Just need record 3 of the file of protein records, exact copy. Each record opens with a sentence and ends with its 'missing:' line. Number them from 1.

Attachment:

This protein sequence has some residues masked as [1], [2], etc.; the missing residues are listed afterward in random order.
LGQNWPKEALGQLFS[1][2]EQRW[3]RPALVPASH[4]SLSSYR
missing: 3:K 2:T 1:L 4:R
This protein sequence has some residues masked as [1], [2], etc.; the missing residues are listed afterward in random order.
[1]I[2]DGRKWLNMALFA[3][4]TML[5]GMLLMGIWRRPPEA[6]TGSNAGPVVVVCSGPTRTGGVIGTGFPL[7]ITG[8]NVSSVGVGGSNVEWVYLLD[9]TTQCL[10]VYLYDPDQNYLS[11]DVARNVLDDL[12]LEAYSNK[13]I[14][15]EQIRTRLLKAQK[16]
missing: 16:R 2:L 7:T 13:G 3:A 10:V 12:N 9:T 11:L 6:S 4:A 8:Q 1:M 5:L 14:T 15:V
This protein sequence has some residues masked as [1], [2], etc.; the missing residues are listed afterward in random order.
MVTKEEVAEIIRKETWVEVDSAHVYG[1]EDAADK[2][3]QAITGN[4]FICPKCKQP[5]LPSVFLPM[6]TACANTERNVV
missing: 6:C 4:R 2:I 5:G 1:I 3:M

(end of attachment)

This protein sequence has some residues masked as [1], [2], etc.; the missing residues are listed afterward in random order.
MVTKEEVAEIIRKETWVEVDSAHVYG[1]EDAADK[2][3]QAITGN[4]FICPKCKQP[5]LPSVFLPM[6]TACANTERNVV
missing: 6:C 4:R 2:I 5:G 1:I 3:M